@debbie: I agree. There was a law for awhile in Illinois that you could not record the police. I believe that got overturned. thank god.
I’ve heard several comparisons to Rodney King, both nationally and on the local news I watch at 11.
I hope the Right Wing keeps quiet because they don’t want these reasonable winesses’ testimony to be viewed.
Who am I kidding? Will these witnesses be doxxed? My partner is sure the jury will be.
The bits I’ve seen it seems the defense attorney, Nelson?, is leading the witnesses. He’s trying to put words in their mouths after first seeming to be sympathetic.
@WaterGirl: He said he was so distraught that the ambulance dod not go toward the hospital and he felt guilty already. He’s a young kid, 19 I think.
@Dan B: The clerk quit the store out of fear.
The police code of silence and intimidation of potential witnesses, not to mention helping to help hold George Floyd down, is an indication of how very deep our problems with the police lie. Police culture needs to change at a very basic level, and it will not be easy with powerful police unions and police forces unwilling to enforce laws when they don’t like being held accountable.
Chauvin didn’t kill Floyd by himself.
An NPR story notes that the jury is mixed, with some interesting details.
The radio news story I heard also talked about the trial of police officers in St Louis.
Police unions are the only unions I’m against, and I hate them with a firey hatred.
I was once on a jury where a boy about 10 was the key witness. The defendant had broken into his apartment, only he and his older brother were home. The defendant took a few items and left. About a month later there was a guy passed out on the median outside their apartment. The boy identified the passed out guy as the thief. Had it not been for his testimony, we could not have convicted the guy.
Twitter is reporting that the friend who passed the counterfeit bill to Floyd will plead the fifth if he is forced to testify.
I just came to this thread and haven’t read anything yet but MSNBC will have the info on what is going on.
Please, please let this sociopath be convicted.
Debbie got it right in her response. Her older cousin shot the video that went viral on social media. I caught most of her testimony on the radio, but I thought her testimony was captivating. The point is that the prosecution did not need her testimony. After what were no doubt multiple interviews and prep sessions they made a risk/reward decision to put her on. They also bet the defense would not cross examine her, a good bet, because cross-examination of a child is always tricky. It’s really easy to come across as a bully or overly aggressive. Her cousin was also an excellent witness.
@feebog: I appreciate the additional information. And the perspective that your work experience brings. Thank you.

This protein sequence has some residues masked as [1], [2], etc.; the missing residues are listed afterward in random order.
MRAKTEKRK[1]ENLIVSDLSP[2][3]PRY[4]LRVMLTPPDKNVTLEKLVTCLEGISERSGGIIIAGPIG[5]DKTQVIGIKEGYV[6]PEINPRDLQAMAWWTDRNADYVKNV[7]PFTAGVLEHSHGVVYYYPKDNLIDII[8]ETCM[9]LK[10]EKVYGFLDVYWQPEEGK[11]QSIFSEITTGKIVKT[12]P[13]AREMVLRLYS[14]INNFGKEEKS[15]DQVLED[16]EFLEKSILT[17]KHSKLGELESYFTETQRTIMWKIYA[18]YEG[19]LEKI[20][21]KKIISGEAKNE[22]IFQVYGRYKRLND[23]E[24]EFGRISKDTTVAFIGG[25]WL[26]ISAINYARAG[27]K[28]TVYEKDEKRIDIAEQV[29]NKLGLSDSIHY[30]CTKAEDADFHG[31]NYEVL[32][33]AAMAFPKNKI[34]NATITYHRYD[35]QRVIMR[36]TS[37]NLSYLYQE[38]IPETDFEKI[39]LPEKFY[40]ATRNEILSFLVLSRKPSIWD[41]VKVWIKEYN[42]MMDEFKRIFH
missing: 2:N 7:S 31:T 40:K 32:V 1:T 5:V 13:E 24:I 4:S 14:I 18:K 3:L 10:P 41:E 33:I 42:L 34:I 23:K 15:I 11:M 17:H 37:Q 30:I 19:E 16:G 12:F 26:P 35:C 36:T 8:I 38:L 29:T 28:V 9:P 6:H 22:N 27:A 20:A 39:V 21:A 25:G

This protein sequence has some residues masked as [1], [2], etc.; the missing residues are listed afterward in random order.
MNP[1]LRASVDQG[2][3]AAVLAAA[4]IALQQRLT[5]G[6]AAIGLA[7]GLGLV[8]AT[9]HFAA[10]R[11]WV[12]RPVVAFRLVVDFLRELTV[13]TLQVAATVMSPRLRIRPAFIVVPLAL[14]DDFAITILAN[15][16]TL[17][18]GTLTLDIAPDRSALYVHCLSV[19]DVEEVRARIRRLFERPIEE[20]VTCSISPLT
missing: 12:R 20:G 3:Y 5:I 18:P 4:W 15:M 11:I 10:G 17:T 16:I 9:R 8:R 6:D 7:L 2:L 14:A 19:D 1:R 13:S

Waiting to see if they introduce evidence that Chauvin and Floyd knew each other before the incident. I mean, this was not a typical random encounter. They knew each other, pretty well from the sound of it.
@Martin: Interesting that the fellow changed his story. Seems like he knew both of them well enough, hard to believe he got it mixed up.
Threats from the police?
Sounds like someone got to that witness.
@debbie: My thought exactly. I’m sure the club and the club owner are vulnerable to bad cops who have it in for them.
I feel the same way. I’m catching what I can and what I can bear. I feel I must bear witness. That it’s my duty to do that despite the pain it causes me to do it.
@WaterGirl: My impression from what I think I heard the clerk reply, was something along the lines of, he thought it would be disrespectful (and/or possibly dangerous??) to retain the video.
I am not watching directly. But, I am checking in on testimony and && from time to time. I feel an obligation to stay informed. It’s horrifying, but at least it’s horrifying in a courtroom. I *hope* that matters, but wow cynicism is so strong, eh?
I just can’t watch these sorts of things. I couldn’t watch the video from the insurrection when the woman who was trying to storm the House chamber was killed; I certainly couldn’t watch 9 minutes of man’s life being drained from him.
From what I’ve read, I feel like the defense may be making some mistakes here – they started with the idea that Chauvin was doing what he was trained to do, which it seems pretty obvious he was not (and nobody will want to admit that’s what he was trained to do even if he was). But I also know that if you’re not in that room, you can’t really catch everything that’s happening, so there’s a good chance I’m missing things.
I can’t believe that anyone can watch that video and say there was no intent to kill. Anything after Mr. Floyd stopped struggling was unnecessary, and continuing to constrict his airway continued for how long!?!? That was just making sure he was dead.